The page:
Places like Abu Dhabi (UAE) and Qatar have provided financial and regulatory incentives to attract prestigious IBCs. But destinations such as Dubai, that do not offer any subsidy, are popular locations as well; in fact, IBCs are charged high rents to operate in places such as Dubai International Academic City (though they can receive exemption from many local regulations).
Why some fail
These campuses, like the 26 others that C-BERT data report, closed because they either encountered unexpected market and cultural conditions or lacked sufficient support from the home campus.
Unrealistic projections of revenue and enrollment, regulatory conflicts, and incompatible partnerships are the hallmarks of a bungled branch.
Creating an IBC is akin to creating a “start-up” in a foreign nation—with a different set of laws, cultural expectations and educational infrastructure. Abu Dhabi is very different from New York City. And it isn’t China either.
The established infrastructure of a campus in one country is repurposed in another country with the intention of educating students, fostering local research and innovation, and, through spillover, improving the overall quality of the domestic education sector.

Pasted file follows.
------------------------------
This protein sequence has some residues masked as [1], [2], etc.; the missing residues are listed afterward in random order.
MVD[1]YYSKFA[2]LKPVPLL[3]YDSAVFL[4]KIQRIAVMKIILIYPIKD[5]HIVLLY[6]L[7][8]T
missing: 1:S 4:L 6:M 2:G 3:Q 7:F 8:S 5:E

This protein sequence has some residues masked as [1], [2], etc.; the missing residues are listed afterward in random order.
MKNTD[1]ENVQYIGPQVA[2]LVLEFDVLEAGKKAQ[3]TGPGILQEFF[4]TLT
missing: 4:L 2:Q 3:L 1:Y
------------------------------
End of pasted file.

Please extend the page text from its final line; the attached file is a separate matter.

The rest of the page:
As pioneers in an educational experiment, faculty and staff may be called on to help with a variety of tasks including budget planning, recruiting students, course scheduling, website design, furniture construction, staffing residence halls and even fixing computers.
It is clear that colleges and universities are emerging as important international actors, offering benefits to the institution as well as the importing and exporting nations.
What is not clear is how these arrangements will affect the relationship between a nation and its higher education sector.
Historically, colleges and universities have been viewed as anchor institutions that are tightly linked to their local communities and often are significant engines of economic development.
But we are now seeing campuses move locations in their effort to find “best deals” in terms of more regulator flexibility or government subsidies. The University of Chicago’s Booth School of Business announced in 2013 that it would leave Singapore and set up shop in Hong Kong.
Similarly, the University of Nevada, Las Vegas, has indicated that it will leave Singapore this year. It is now looking for another Asian base.
Do these trends suggest that U.S. universities will close their home campus if they get a better deal elsewhere? Likely not. Much of the cachet of the branch campus comes from being associated with a home country like the United States, for example.
But both institutions and nations need to realize that these endeavors can be big gambles, and not everyone has a winning hand.